The monoclonal antibody market is one of the fastest 
growing sectors of the pharmaceutical industry with a 48.1% growth 
between 2003 and 2004 and the potential to reach $30.3 billion in 2010. 
This growth rate is driven by the evolution of chimeric and humanized 
to fully humanized antibody therapeutics.
     Approximately 18,500 patients with ROR1-expressing B-cell 
malignancies are newly diagnosed annually in the United States.
    Inventors: Christoph Rader and Sivasubramanian Baskar (NCI).
    Related Publications:
    1. S Baskar et al. Unique cell surface expression of receptor 
tyrosine kinase ROR1 in human B-cell chronic lymphocytic leukemia. Clin 
Cancer Res. 2008 Jan 15;14(2):396-404. [PubMed: 18223214]
    2. M Hudecek et al. The B-cell tumor associated antigen ROR1 can be 
targeted with T-cells modified to express a ROR1-specific chimeric 
antigen receptor. Blood. 2010 Aug 11; Epub ahead of print. [PubMed: 
20702778]
    Patent Status:
     U.S. Provisional Application No. 61/172,099 filed 23 Apr 
2009 (HHS Reference No. E-097-2009/0-US-01).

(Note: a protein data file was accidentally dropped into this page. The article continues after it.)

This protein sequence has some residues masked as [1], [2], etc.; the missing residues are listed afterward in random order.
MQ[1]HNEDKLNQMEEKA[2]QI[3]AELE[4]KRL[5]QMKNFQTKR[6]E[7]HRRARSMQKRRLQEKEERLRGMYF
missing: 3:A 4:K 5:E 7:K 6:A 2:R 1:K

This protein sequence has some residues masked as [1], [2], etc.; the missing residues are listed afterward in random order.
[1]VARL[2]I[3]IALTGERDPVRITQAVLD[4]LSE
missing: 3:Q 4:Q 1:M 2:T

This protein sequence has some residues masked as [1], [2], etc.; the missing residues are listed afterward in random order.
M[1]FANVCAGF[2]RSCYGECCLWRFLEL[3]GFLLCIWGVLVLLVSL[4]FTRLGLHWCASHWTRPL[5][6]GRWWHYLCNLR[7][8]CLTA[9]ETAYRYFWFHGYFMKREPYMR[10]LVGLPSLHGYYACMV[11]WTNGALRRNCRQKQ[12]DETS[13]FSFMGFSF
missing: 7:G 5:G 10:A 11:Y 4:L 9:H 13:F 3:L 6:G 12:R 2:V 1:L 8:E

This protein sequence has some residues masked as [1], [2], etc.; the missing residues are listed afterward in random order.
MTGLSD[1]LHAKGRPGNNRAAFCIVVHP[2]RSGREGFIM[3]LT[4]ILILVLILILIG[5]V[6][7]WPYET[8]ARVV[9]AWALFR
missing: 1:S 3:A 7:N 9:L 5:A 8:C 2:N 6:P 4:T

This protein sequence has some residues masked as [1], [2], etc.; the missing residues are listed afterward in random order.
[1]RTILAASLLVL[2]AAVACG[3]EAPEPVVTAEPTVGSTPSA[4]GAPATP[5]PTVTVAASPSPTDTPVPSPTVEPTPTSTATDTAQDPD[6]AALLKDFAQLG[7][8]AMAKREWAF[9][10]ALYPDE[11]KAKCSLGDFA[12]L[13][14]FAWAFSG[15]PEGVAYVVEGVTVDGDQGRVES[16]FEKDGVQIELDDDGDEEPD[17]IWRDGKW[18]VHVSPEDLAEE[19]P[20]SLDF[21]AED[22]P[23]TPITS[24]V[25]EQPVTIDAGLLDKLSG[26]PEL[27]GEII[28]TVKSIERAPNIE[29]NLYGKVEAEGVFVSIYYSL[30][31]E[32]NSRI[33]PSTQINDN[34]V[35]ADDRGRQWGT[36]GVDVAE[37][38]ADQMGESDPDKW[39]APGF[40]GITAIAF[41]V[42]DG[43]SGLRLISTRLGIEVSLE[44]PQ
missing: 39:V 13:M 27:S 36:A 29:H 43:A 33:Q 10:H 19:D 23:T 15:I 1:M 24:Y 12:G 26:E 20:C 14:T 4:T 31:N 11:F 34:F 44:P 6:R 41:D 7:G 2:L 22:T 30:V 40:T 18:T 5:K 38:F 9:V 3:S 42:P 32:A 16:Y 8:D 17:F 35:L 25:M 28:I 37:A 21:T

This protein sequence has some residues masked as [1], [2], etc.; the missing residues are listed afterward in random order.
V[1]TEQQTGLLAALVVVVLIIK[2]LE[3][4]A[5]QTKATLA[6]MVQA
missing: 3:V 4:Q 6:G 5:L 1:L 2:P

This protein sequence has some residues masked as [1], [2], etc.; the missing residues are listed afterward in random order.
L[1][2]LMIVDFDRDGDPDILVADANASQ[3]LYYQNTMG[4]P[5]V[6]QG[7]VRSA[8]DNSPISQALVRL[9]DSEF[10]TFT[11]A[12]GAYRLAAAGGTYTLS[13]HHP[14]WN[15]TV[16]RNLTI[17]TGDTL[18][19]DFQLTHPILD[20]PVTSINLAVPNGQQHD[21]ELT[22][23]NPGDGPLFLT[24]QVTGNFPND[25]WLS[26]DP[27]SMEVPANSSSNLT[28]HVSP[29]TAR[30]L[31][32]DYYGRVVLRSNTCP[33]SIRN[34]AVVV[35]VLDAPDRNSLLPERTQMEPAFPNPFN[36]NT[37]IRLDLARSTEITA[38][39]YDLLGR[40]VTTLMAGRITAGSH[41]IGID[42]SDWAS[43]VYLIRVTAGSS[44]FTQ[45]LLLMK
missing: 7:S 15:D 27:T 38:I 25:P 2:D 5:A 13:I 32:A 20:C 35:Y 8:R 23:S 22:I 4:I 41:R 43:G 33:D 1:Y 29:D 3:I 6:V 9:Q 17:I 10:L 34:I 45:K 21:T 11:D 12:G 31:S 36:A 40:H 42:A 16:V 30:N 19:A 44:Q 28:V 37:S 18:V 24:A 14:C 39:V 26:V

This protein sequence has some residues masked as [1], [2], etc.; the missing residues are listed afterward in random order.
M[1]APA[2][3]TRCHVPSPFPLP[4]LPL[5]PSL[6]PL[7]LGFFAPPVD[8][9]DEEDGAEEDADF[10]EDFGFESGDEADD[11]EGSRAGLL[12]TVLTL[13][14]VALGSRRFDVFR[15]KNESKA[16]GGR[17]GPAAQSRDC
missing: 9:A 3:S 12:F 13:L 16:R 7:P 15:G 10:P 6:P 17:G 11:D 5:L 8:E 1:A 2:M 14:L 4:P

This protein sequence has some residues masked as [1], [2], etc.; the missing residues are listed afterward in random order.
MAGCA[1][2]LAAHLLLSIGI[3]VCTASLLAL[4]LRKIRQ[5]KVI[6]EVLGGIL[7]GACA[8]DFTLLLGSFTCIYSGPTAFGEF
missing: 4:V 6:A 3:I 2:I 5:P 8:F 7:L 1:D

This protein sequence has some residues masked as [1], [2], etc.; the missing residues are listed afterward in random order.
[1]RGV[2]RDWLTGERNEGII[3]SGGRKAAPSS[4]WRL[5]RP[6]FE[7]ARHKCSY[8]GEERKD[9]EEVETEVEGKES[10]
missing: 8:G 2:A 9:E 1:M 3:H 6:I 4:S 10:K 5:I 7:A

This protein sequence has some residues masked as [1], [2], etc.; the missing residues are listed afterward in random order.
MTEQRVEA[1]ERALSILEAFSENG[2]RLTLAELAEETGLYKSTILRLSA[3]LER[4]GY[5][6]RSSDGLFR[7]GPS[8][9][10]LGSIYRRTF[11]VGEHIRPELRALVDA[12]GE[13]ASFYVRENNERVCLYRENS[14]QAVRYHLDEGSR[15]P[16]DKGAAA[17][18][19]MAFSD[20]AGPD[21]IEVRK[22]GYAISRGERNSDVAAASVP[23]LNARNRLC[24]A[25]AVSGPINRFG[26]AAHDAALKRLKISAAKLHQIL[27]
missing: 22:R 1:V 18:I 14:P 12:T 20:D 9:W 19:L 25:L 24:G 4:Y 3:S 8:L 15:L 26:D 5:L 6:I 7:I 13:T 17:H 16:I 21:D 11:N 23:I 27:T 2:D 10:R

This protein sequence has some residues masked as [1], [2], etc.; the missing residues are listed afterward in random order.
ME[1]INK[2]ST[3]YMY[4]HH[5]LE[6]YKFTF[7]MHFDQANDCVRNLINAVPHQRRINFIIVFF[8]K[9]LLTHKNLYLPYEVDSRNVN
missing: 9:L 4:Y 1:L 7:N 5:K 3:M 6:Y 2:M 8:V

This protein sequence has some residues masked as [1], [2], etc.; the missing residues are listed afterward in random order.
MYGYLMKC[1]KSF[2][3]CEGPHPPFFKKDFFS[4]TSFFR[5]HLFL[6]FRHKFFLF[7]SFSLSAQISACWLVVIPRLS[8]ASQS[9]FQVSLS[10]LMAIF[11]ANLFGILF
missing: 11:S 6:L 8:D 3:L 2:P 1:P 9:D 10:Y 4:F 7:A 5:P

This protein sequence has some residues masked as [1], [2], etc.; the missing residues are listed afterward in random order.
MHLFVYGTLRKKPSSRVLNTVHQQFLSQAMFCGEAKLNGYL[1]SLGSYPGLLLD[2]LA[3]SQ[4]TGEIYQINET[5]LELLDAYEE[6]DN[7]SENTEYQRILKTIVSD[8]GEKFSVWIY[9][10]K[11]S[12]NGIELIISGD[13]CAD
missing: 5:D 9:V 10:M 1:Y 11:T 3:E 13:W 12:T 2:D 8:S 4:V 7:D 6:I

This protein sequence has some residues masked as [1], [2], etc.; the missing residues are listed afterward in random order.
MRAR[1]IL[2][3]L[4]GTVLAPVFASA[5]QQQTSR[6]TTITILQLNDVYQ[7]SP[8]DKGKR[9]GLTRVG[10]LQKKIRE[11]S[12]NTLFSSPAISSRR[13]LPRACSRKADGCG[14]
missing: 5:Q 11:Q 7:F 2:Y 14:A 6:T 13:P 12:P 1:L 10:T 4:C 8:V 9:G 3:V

PCT Application No. PCT/US10/32208 filed 23 Apr 2010 (HHS 
Reference No. E-097-2009/0-PCT-02).
    Licensing Status: Available for licensing.
    Licensing Contact: Jennifer Wong; 301-435-4633; 
wongje@mail.nih.gov.
    Collaborative Research Opportunity: The Center for Cancer Research, 
Experimental Transplantation and Immunology Branch is seeking 
statements of capability or interest from parties interested in 
collaborative research to further develop, evaluate, or commercialize 
anti-ROR1 mAbs, antibody-drug conjugates, radioimmunoconjugates, 
bispecific antibodies, and other therapeutic or diagnostic modalities. 
Please contact John D. Hewes, Ph.D. at 301-435-3121 or 
hewesj@mail.nih.gov for more information.

    Dated: August 23, 2010.
Richard U. Rodriguez,
Director, Division of Technology Development and Transfer, Office of 
Technology Transfer, National Institutes of Health.
[FR Doc. 2010-21349 Filed 8-26-10; 8:45 am]
BILLING CODE 4140-01-P